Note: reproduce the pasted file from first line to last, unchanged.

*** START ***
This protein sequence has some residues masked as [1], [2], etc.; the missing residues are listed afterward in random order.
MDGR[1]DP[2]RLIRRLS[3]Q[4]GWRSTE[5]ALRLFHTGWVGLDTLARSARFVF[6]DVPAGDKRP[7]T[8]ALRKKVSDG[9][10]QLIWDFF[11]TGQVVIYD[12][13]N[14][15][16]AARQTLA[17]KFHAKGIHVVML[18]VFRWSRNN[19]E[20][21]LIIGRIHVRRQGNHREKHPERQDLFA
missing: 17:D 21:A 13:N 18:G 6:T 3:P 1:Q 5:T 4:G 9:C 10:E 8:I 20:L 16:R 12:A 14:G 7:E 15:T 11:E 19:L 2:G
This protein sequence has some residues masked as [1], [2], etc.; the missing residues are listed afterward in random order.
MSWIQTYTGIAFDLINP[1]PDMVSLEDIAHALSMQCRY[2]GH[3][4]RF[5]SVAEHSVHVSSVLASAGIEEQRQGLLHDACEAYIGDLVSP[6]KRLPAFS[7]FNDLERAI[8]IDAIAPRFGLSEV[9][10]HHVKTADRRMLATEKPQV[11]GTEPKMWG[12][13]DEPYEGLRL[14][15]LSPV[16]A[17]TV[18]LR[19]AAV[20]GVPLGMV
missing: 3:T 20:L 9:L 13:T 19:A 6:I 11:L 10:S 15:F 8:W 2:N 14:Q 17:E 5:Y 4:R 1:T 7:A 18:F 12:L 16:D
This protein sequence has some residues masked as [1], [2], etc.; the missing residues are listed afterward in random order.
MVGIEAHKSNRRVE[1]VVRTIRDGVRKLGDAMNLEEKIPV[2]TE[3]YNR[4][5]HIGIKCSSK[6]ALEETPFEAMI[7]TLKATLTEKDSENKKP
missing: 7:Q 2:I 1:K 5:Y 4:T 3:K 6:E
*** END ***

This protein sequence has some residues masked as [1], [2], etc.; the missing residues are listed afterward in random order.
MDGR[1]DP[2]RLIRRLS[3]Q[4]GWRSTE[5]ALRLFHTGWVGLDTLARSARFVF[6]DVPAGDKRP[7]T[8]ALRKKVSDG[9][10]QLIWDFF[11]TGQVVIYD[12][13]N[14][15][16]AARQTLA[17]KFHAKGIHVVML[18]VFRWSRNN[19]E[20][21]LIIGRIHVRRQGNHREKHPERQDLFA
missing: 17:D 21:A 13:N 18:G 6:T 3:P 1:Q 5:T 4:G 9:C 10:E 8:I 20:L 16:R 12:A 14:G 7:E 15:T 11:E 19:L 2:G
This protein sequence has some residues masked as [1], [2], etc.; the missing residues are listed afterward in random order.
MSWIQTYTGIAFDLINP[1]PDMVSLEDIAHALSMQCRY[2]GH[3][4]RF[5]SVAEHSVHVSSVLASAGIEEQRQGLLHDACEAYIGDLVSP[6]KRLPAFS[7]FNDLERAI[8]IDAIAPRFGLSEV[9][10]HHVKTADRRMLATEKPQV[11]GTEPKMWG[12][13]DEPYEGLRL[14][15]LSPV[16]A[17]TV[18]LR[19]AAV[20]GVPLGMV
missing: 3:T 20:L 9:L 13:T 19:A 6:I 11:L 10:S 15:F 8:W 2:N 14:Q 17:E 5:Y 4:R 1:T 7:A 18:F 12:L 16:D
This protein sequence has some residues masked as [1], [2], etc.; the missing residues are listed afterward in random order.
MVGIEAHKSNRRVE[1]VVRTIRDGVRKLGDAMNLEEKIPV[2]TE[3]YNR[4][5]HIGIKCSSK[6]ALEETPFEAMI[7]TLKATLTEKDSENKKP
missing: 7:Q 2:I 1:K 5:Y 4:T 3:K 6:E